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Please be aware that this old REACH registration data factsheet is no longer maintained; it remains frozen as of 19th May 2023.

The new ECHA CHEM database has been released by ECHA, and it now contains all REACH registration data. There are more details on the transition of ECHA's published data to ECHA CHEM here.

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Administrative data

Link to relevant study record(s)

Description of key information

Key value for chemical safety assessment

Additional information

Assessment of the Toxicokinetic Behaviour


There are no studies available in which the toxicokinetic properties of 2-ethyl-N,N-bis(2-ethylhexyl)hexylamine were investigated.


2-ethyl-N,N-bis(2-ethylhexyl)hexylamine (molecular weight of 353.7 g/mol) is a colourless to yellow liquid with low water solubility (calculated water solubility for the uncharged molecule: 0.00013 mg/L at 25 °C ; and for the charged molecule: 0.1031 mg/L at 25 °C (EPISUITE, see chapter “water solubility”). The log Pow for the uncharged molecule was calculated to be 10.13 at 25 °C (EPISUITE, see chapter “partition coefficient”), indicating that accumulation of the substance is possible.




In an acute oral toxicity study, rats were administered the substance by gavage at a limit dose of 8170 mg/kg bw. No mortality, clinical signs and pathologic abnormalities were reported; therefore no conclusions concerning bioavailability of the substance after oral administration can be drawn from this study (BASF AG 1975, see chapter “acute oral toxicity”).

No acute dermal toxicity study is available. Based on a water solubility below 1 mg/L, dermal uptake is likely to be low. In addition, for highly lipophilic substances (log Pow greater than 6) that come into contact with the skin, the rate of transfer between the stratum corneum and the epidermis will be slow and will limit absorption across the skin. Uptake into the stratum corneum itself may be slow. Dermal uptake for such substances is expected to be low (ECHA GD 7c, 2008).


2-ethyl-N,N-bis(2-ethylhexyl)hexylamine has a very low measured vapour pressure of 0.00078 Pa at 20 °C (BASF AG 1986, see chapter “vapour pressure”); accordingly, in an inhalation hazard test of the dissolved substance with saturated vapour atmosphere, none of the 12 tested rats showed clinical signs indicative for systemic availability after inhalative exposure.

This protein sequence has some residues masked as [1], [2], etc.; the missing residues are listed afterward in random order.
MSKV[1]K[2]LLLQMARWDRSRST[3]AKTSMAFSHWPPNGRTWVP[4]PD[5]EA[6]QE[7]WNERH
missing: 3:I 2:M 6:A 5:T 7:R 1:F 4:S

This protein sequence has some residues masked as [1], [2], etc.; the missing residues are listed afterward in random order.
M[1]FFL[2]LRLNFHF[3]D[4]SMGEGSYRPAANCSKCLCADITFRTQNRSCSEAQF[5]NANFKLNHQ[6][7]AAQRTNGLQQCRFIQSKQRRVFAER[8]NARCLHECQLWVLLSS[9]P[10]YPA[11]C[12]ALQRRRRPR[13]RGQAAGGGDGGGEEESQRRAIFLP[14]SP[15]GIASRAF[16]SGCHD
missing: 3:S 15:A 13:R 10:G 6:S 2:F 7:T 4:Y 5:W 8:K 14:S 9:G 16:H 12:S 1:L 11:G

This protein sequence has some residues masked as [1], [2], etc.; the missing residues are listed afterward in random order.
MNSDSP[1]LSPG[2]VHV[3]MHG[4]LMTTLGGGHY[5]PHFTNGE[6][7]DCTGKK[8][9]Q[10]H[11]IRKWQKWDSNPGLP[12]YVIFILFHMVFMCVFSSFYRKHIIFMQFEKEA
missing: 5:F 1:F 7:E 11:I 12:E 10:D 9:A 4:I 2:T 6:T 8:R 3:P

In addition, a Combined Repeated Dose Toxicity Study with the Reproduction/Developmental Toxicity Screening Test according to OECD TG 422 (GLP conform, 2010) and a subchronic repeated dose toxicity study according to OECD TG 408 (GLP conform, 2014) was performed with the substance in Wistar rats (see chapter “repeated dose toxicity”). In these studies the substance was administered in the diet and no NOAEL for general, systemic toxicity of the test substance could be determined for the F0 parental animals based on clinical-pathological and histopathological findings in all treated groups, predominantly dose-related histiocytic/mixed cell infiltrates in multiple organs which lead to secondary multiple local inflammatory reactions. Thus, bioavailability of the substance after oral administration is indicated.




Using the OECD toolbox vs.2.0, the (improved) liver metabolism simulator provided 50, and the skin simulator 19 potential metabolites (OECD toolbox vs.2.0, 2011).

Most of the predicted metabolites were hydroxylated aliphatic tertiary amines. Two of the liver metabolites and five of the skin metabolites were predicted by OASIS to be direct acting mutagens. These metabolites were aldehydes which may possibly act as direct acting Schiff Base formers. This prediction is not supported by various experimental studies on genetic toxicity. Studies on genotoxicity, i.e. ames assay, gene mutation in mammalian cells in-vitro, chromosome aberration assay in-vitro, gave no indications of a reactivity of the substance or its metabolites under the test conditions (i.e. no increased mutagenicity or cytotoxicity in treatments with or without metabolic activation).




The potential hydroxylated metabolites as well as the parent chemical have a molecular weight lower than 500 g/mol. The potential metabolites are expected to be soluble in water and therefore are likely to be excreted predominantly via the urine (ECHA GD 7c, 2008).




ECHA (2008). GD 7c. Endpoint specific Guidance.